FDA Names Potential Gene Therapy for Sickle Cell an ‘Orphan Drug,’ Aruvant Announces
A potential gene therapy for sickle cell disease (SCD) and beta-thalassemia, known as ARU-1801, has been named an orphan drug by the U.S. Food and Drug Administration (FDA), a status that helps to advance and support its development.
“We are excited to build on the momentum afforded by both today’s announcement of Orphan Drug status as well as our recent announcement of Rare Pediatric Disease status for ARU-1801,” Will Chou, MD, chief executive officer of Aruvant, which is developing the therapy, said in a press release.
ARU-1801 aims to increase the number of functional red blood cells by inserting a modified version of the fetal hemoglobin gene directly into the patients’ own stem cells, via a viral vector called a lentivirus. This gene provides instructions to make a protein called fetal hemoglobin, whose production normally takes place prior to birth.
Fetal hemoglobin is more effective at transporting oxygen than the version of the hemoglobin protein found in adults.
In this way, ARU-1801 is expected to lessen the number of painful vaso-occlusive crises (VOCs), often requiring hospitalization, in people with these disorders, and to improve their overall health and quality of life.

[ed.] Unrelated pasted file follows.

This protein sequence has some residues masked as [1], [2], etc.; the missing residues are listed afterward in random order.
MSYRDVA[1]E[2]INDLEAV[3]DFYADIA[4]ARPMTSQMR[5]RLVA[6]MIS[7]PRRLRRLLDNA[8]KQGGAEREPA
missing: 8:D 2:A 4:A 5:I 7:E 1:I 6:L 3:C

An open-label Phase 1/2 trial (NCT02186418) investigating the safety, feasibility and efficacy of ARU-1801 in up to 10 adults with sickle cell is underway in the U.S., Canada, and Jamaica. This study may still be recruiting eligible patients, ages 18 to 45. Contact and other information on these sites can be found here.
Unlike some other forms of gene therapy, ARU-1801 is compatible with a reduced intensity conditioning (RIC) regimen. These conditioning regimens — involving chemotherapy and/or radiotherapy — are given patients prior to the therapy to clear their system of “defective” blood-forming cells and prepare it for the introduction of the genetically modified cells.
RIC is a conditioning regimen that uses low-intensity chemotherapy and/or radiotherapy, and for that reason is associated with fewer and less severe side effects compared to more high-intensity (myeloablative) regimens.
“For patients suffering from sickle cell disease, we believe the ultimate promise of gene therapy is a one-time cure without the side effect profile of high intensity myeloablative conditioning,” Chou said.
“We are committed to providing patients with that option and look forward to presenting more data … as patients continue to be treated in our ongoing Phase 1/2 study,” he added.
Orphan drug status is given to support investigative treatments for rare diseases, defined in the U.S. as disorders that affect fewer than 200,000 people.
The designation comes with certain benefits, including financial incentives for drug development and commercialization, U.S. market exclusivity for seven years following approval, FDA support for clinical studies, and fee exemptions and reductions.